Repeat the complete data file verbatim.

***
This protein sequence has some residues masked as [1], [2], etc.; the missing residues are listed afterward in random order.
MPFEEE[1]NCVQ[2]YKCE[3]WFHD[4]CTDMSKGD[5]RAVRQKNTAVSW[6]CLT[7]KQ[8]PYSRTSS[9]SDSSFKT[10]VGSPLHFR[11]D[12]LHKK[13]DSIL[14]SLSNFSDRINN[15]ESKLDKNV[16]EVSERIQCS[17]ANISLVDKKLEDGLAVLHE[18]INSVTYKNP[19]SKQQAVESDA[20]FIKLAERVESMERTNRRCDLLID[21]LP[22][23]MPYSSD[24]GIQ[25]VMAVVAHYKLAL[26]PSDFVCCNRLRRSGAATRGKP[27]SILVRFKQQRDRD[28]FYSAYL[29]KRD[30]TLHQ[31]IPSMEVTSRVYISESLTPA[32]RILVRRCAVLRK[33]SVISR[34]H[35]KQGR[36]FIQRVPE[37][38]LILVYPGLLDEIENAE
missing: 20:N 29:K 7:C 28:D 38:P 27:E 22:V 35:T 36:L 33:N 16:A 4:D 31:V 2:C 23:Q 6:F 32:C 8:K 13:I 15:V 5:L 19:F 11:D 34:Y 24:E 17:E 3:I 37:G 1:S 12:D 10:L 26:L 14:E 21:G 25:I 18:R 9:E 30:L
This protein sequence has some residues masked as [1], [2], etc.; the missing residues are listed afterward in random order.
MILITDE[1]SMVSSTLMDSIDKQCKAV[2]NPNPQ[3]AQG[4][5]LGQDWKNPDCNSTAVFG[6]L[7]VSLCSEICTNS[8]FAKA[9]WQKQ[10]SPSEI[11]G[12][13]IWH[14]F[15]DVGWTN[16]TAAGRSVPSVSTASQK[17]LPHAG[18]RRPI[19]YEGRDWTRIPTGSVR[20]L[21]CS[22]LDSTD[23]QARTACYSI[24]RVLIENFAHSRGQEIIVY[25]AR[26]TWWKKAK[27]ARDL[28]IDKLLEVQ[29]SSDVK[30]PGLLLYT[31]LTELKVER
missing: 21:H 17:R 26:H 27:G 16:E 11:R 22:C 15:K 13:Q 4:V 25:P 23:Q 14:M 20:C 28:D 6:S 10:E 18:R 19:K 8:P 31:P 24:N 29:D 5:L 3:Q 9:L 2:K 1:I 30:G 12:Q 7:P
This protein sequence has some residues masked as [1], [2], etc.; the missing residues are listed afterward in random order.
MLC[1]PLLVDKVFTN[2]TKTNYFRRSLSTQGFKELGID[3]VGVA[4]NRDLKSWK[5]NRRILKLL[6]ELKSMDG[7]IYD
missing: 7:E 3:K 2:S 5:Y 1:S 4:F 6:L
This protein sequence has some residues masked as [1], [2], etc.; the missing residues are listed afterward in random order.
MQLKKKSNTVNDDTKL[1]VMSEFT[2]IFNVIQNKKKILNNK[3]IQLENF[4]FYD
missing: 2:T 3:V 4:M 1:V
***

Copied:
This protein sequence has some residues masked as [1], [2], etc.; the missing residues are listed afterward in random order.
MPFEEE[1]NCVQ[2]YKCE[3]WFHD[4]CTDMSKGD[5]RAVRQKNTAVSW[6]CLT[7]KQ[8]PYSRTSS[9]SDSSFKT[10]VGSPLHFR[11]D[12]LHKK[13]DSIL[14]SLSNFSDRINN[15]ESKLDKNV[16]EVSERIQCS[17]ANISLVDKKLEDGLAVLHE[18]INSVTYKNP[19]SKQQAVESDA[20]FIKLAERVESMERTNRRCDLLID[21]LP[22][23]MPYSSD[24]GIQ[25]VMAVVAHYKLAL[26]PSDFVCCNRLRRSGAATRGKP[27]SILVRFKQQRDRD[28]FYSAYL[29]KRD[30]TLHQ[31]IPSMEVTSRVYISESLTPA[32]RILVRRCAVLRK[33]SVISR[34]H[35]KQGR[36]FIQRVPE[37][38]LILVYPGLLDEIENAE
missing: 20:N 29:K 7:C 28:D 38:P 27:E 22:V 35:T 36:L 33:N 16:A 4:D 31:V 2:C 23:Q 6:F 32:C 8:K 13:I 15:V 5:L 19:F 11:D 34:Y 24:E 17:E 3:I 37:G 1:S 12:D 10:L 26:L 14:E 21:G 25:I 18:R 9:E 30:L
This protein sequence has some residues masked as [1], [2], etc.; the missing residues are listed afterward in random order.
MILITDE[1]SMVSSTLMDSIDKQCKAV[2]NPNPQ[3]AQG[4][5]LGQDWKNPDCNSTAVFG[6]L[7]VSLCSEICTNS[8]FAKA[9]WQKQ[10]SPSEI[11]G[12][13]IWH[14]F[15]DVGWTN[16]TAAGRSVPSVSTASQK[17]LPHAG[18]RRPI[19]YEGRDWTRIPTGSVR[20]L[21]CS[22]LDSTD[23]QARTACYSI[24]RVLIENFAHSRGQEIIVY[25]AR[26]TWWKKAK[27]ARDL[28]IDKLLEVQ[29]SSDVK[30]PGLLLYT[31]LTELKVER
missing: 21:H 17:R 26:H 27:G 16:E 11:R 22:C 15:K 13:Q 4:V 25:P 23:Q 14:M 20:C 28:D 6:S 10:E 18:R 19:K 8:P 31:P 24:N 29:D 5:L 3:Q 9:L 2:K 1:I 30:G 12:Q 7:P
This protein sequence has some residues masked as [1], [2], etc.; the missing residues are listed afterward in random order.
MLC[1]PLLVDKVFTN[2]TKTNYFRRSLSTQGFKELGID[3]VGVA[4]NRDLKSWK[5]NRRILKLL[6]ELKSMDG[7]IYD
missing: 7:E 3:K 2:S 5:Y 1:S 4:F 6:L
This protein sequence has some residues masked as [1], [2], etc.; the missing residues are listed afterward in random order.
MQLKKKSNTVNDDTKL[1]VMSEFT[2]IFNVIQNKKKILNNK[3]IQLENF[4]FYD
missing: 2:T 3:V 4:M 1:V